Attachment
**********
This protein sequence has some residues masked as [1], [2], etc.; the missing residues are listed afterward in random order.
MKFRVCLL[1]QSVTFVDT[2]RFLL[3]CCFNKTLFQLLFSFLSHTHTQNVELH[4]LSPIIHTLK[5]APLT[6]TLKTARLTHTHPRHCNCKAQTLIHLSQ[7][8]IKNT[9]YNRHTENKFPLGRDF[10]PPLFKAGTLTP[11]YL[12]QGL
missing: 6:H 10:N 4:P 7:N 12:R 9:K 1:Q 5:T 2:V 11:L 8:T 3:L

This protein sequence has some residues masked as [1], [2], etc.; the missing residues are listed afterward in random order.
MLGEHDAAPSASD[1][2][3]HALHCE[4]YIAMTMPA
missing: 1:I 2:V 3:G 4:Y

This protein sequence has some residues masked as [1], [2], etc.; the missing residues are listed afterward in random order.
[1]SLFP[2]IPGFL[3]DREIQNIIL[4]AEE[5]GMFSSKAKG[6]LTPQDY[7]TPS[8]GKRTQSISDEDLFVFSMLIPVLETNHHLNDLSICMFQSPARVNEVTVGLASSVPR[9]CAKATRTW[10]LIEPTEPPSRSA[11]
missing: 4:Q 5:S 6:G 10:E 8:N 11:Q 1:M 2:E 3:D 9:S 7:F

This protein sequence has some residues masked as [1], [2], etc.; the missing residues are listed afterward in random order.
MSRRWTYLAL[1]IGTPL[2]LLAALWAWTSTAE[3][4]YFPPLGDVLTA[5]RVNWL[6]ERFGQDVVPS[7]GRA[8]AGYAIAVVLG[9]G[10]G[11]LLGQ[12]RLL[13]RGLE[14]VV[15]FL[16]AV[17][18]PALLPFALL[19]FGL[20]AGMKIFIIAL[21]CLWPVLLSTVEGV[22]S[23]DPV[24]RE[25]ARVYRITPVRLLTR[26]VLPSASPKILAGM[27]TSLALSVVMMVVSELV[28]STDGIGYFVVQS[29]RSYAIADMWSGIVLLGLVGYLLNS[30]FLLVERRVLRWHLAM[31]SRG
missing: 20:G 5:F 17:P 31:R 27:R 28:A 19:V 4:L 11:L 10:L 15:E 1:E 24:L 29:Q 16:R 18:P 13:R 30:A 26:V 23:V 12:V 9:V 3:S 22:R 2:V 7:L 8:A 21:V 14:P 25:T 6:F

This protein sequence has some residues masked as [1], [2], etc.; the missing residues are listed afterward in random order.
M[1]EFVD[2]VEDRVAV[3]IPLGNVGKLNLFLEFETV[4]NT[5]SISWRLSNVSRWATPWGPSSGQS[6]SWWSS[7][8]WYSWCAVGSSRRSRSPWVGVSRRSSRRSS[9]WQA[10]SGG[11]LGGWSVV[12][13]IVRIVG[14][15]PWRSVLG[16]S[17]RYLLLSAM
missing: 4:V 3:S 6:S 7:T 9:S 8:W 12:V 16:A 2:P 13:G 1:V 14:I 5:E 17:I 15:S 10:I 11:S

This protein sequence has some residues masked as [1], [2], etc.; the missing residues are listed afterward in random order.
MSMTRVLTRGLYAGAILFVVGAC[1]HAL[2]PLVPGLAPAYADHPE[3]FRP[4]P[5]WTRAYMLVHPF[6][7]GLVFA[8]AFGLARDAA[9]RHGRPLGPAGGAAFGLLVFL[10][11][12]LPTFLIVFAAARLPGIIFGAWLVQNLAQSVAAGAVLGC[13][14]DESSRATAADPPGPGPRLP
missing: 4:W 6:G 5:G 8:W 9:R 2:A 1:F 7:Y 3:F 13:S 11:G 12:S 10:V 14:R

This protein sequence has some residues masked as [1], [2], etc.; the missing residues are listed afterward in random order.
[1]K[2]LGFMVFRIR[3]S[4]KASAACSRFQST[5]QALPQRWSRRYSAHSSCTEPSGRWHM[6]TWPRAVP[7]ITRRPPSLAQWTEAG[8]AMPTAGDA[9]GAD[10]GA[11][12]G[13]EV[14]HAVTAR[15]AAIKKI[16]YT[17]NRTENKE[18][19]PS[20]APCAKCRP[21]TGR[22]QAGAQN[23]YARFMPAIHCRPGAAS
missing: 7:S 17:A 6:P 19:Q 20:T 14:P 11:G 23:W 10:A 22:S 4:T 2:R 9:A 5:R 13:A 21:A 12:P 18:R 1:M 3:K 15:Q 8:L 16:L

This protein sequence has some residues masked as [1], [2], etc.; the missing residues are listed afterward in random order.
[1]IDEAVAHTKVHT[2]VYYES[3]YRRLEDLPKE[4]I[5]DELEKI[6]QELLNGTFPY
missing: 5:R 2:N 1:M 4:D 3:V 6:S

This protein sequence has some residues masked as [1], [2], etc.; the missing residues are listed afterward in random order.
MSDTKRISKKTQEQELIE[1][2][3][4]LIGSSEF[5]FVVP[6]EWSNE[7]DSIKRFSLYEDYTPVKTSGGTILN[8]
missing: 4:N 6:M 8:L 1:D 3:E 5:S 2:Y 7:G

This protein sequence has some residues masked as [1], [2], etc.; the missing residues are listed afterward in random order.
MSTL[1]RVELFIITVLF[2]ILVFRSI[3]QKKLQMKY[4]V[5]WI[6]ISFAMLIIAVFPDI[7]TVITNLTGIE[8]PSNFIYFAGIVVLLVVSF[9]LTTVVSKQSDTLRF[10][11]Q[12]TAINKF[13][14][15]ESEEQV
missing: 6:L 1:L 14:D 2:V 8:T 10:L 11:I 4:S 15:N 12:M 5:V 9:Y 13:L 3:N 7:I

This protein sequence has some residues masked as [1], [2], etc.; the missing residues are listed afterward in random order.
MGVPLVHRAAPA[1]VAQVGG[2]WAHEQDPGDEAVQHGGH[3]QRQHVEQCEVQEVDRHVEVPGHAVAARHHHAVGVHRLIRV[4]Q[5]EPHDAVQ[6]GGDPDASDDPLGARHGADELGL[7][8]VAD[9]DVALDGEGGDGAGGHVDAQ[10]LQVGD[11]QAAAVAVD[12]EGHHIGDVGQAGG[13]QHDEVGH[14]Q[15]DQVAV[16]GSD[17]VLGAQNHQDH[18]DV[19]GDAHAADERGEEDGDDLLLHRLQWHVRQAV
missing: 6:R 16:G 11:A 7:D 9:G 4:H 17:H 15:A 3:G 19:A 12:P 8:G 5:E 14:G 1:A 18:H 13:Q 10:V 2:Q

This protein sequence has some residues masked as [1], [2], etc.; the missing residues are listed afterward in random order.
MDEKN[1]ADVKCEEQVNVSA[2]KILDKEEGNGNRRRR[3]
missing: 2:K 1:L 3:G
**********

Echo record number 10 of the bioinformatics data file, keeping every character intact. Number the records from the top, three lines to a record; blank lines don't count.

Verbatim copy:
This protein sequence has some residues masked as [1], [2], etc.; the missing residues are listed afterward in random order.
MSTL[1]RVELFIITVLF[2]ILVFRSI[3]QKKLQMKY[4]V[5]WI[6]ISFAMLIIAVFPDI[7]TVITNLTGIE[8]PSNFIYFAGIVVLLVVSF[9]LTTVVSKQSDTLRF[10][11]Q[12]TAINKF[13][14][15]ESEEQV
missing: 6:L 1:L 14:D 2:V 8:T 10:L 11:I 4:S 15:N 12:M 5:V 9:Y 13:L 3:N 7:I